Thematic Divisions in Book 4
1. Lanfranc2. Gregory VII3. William the Conqueror4. William Rufus5. Henry I6. Stephen and Henry II7. Frederick Barbarossa8. Thomas Becket9. Becket's letters10. Becket's martyrdom and miracles11. Events of 1172-7812. Waldensians13. Other incidents of Henry II's reign14. First year of Richard I's reign15. Strife at Canterbury16. Richard I and Third Crusade17. William Longchamp18. King John19. Henry III's early reign20. Innocent III and mendicant orders21. Papal oppression of the English Church22. Albigensian Crusade23. Hubert de Burgh24. Gregory IX25. Schism between Greek and Latin Church26. Papal exactions from England27. Louis IX on Crusade28. Frederick II29. Opponents of Papacy30. Robert Grosseteste31. Aphorisms of Robert Grosseteste32. Persecution of Jews33. Papal oppression and Alexander IV34. Conflicts in universities and mendicant orders35. Henry III and the barons36. Battle of Lewes37. Battle of Evesham38. End of baronial war39. Ecclesiastical matters and Edward prince of Wales goes on crusade40. Foreign events in Henry III's reign41. First seven years of Edward I's reign42. War with Scotland43. Philip IV and Boniface VIII44. Events of 1305-745. Cassiodorous's letter46. Pierre de Cugniere47. Death of Edward I48. Piers Gaveston49. The Despensers and the death of Edward II50. John XXIII and Clement VI51. Rebellion in Bury St. Edmunds52. Edward III and Scotland53. Edward III and Philip VI54. Edward III and Archbishop Stratford55. Events of 1341-556. Outbreak of the Hundred Years War57. Anti-papal writers58. Quarrel among mendicants and universities59. Table of the Archbishops of Canterbury
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501 [480]

Actes and Mon. of the church. K. Edward. 3. Truce broken. The. 2. viage of the. K. to Fraunce.

uisions, and collations, by your predecessours apostolik of Rome, and by you most holy father in your time haue ben graunted (& that more largely then they haue ben accustomed to bee) vnto dyuers persons, as well straungers & of sundry nations, as vnto some suche as are our enemyes, hauing no vnderstanding at all of the toung & cōdicions of thē, of whō thei haue the gouernmēt & cure. MarginaliaDecay of the church of England by the pope.Wherby, a greate number of soules are in perill, a great many of their parishioners in daūger, the seruice of God destroyed, the almes and deuotion of men diminished, the hospitalls perished, the churches with their apurtenances decayed, charitie withdrawen, the good and honest persons of our realme vnaduaunced, the charge and gouernment of soules not regarded, the deuotion of the people restrayned, many poore scholers vnpreferred & the treasure of the realme caried out against the minds & intents of the founders. All which errours, defaultes, and sclaunders moste holy father, we neyther can nor ought to suffer nor indure. We therfore most humble require your holines, that the sclaunders, errours, and defaultes, whiche wee haue declared vnto you, may bee through your great discretion cōsidered: and that it may please you that such reseruations, prouisions, and collations may be vtterly repelled, that from henceforth, the same be no more amongst vs vsed. But to take such order & remedie therin, that the sayd benefices, edifices, rights, with theyr apertinents, may be to the honour of God, by our own countreymen cured, defend and gouerned. And that it may farther please your holynes, by your letters to signifie vnto vs without delaye and other detract of tyme, what your pleasure is touchyng this our lawfull request and demaund: and that we may do our indeuour with diligence herein for the remedy, correction, & amendmēt of those enormities aboue specified. In witnes wherof, vnto these letters patentes we haue set our seales. Giuen in the full Parliament at Westminster the 18. day of May anno. 1343.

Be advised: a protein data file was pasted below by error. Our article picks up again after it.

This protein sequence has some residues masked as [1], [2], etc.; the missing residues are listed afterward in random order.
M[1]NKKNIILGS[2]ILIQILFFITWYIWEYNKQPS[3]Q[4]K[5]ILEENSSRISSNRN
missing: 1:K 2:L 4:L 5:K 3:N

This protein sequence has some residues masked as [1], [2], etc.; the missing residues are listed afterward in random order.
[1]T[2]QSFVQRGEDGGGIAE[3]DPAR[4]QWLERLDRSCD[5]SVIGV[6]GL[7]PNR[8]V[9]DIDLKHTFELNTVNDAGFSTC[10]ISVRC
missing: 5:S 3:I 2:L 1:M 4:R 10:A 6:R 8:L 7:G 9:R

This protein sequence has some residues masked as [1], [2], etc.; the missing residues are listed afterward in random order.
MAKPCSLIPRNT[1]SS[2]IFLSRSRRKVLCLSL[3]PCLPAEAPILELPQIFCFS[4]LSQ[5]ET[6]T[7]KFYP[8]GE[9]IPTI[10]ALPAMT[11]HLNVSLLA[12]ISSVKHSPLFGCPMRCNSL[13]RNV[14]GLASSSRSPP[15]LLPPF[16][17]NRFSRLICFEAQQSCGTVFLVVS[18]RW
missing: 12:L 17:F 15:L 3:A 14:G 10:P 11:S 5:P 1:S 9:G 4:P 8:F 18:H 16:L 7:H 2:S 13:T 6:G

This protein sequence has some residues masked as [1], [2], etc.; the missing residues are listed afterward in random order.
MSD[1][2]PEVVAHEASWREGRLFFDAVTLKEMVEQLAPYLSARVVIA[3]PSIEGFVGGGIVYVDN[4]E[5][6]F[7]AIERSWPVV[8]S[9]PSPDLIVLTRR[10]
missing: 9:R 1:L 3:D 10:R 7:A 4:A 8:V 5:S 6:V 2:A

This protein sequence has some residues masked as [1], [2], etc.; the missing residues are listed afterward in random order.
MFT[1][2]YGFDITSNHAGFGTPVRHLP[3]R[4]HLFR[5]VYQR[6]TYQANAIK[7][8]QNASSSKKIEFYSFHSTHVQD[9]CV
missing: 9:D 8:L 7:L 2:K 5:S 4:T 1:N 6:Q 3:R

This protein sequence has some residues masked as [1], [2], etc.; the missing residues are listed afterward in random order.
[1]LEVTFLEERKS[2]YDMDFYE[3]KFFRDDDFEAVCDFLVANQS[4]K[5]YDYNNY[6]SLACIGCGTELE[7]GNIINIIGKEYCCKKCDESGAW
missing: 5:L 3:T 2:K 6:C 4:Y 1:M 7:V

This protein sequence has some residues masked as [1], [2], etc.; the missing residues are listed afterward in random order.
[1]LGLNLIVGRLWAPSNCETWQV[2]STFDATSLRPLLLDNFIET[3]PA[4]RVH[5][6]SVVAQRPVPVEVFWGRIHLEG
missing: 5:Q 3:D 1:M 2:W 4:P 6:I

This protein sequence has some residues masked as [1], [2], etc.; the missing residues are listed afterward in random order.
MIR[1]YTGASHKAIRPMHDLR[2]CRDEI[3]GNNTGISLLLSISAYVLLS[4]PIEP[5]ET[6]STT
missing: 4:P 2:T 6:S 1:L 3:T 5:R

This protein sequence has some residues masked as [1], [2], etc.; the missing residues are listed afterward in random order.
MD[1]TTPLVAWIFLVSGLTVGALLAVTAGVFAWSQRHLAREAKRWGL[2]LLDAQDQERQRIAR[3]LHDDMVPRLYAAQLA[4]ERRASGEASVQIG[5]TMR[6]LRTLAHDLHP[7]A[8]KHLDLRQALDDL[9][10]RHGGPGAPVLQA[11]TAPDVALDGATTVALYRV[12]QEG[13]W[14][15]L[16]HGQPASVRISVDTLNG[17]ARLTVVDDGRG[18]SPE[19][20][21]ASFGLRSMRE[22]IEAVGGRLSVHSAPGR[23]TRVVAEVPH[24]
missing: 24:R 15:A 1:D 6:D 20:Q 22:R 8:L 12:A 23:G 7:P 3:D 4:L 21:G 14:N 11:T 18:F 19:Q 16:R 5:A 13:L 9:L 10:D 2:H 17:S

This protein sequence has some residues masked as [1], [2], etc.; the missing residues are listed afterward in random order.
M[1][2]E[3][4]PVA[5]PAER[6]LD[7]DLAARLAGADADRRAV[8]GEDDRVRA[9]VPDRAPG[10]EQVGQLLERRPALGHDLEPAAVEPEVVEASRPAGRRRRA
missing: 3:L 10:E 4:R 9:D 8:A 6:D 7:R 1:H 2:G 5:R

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After these thinges thus passed ouer, the king shortly after sent ouer his Procuratours, Earle of Lancaster, Earle of Darby, Hugh Spencer, L. Raufe Stafford, with the bishop of Exetour and diuers other, to the popes court to discusse and pleade about the right of his title, before the Pope. Vnto whom the sayde Pope Clement the vi. not long after, sent down this message: MarginaliaThe popes message to the K.how that Ludouike Duke of Bauarie, themperour, whom the pope had before deposed, had submmitted himselfe to hym in all thinges, and therefore deserued at his hands the benefite of absolution: And how the pope therfore had conferred and restored to him iustly and gratiously the empire, which he before vniustlye did hold. &c. Which message when the king dyd heare, being therewith moued to anger, answered againe saying: MarginaliaThe kings aunswer to the popes message.That if he dyd agree and compounde also with the Frenche king, he was ready to fight with them both. &c. Ex chro. Albanens.

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Within the tyme of this yere, pence, halfepence and farthings began to be coyned in the tower. MarginaliaAn 1344
Windsore inlarged.
The round table builded in Windsore.
And the next yeare folowing, which was an. 1344, the castle of Wynsore (where the king was borne) began to bee repayred: and in the same, the house called the round table was situate, the diameter whereof from the one syde to the other, contained. 200. feete, to the expenses of which house weekely was alowed an hundreth pound, for the maynteining of the kinges chiualry: til at length by the occasion of the French warres, it came downe to. ix. pound a weeke. By the example whereof, the Frenche king being prouoked, began also the like round table in Fraūce for the mayntaing of his knighthoode. At which tyme, the sayde French king moreouer gaue free libertie thorough his realme to fel downe trees for making of ships & maintainyng of his nauy, wherby the realme of England was not a litle damnified.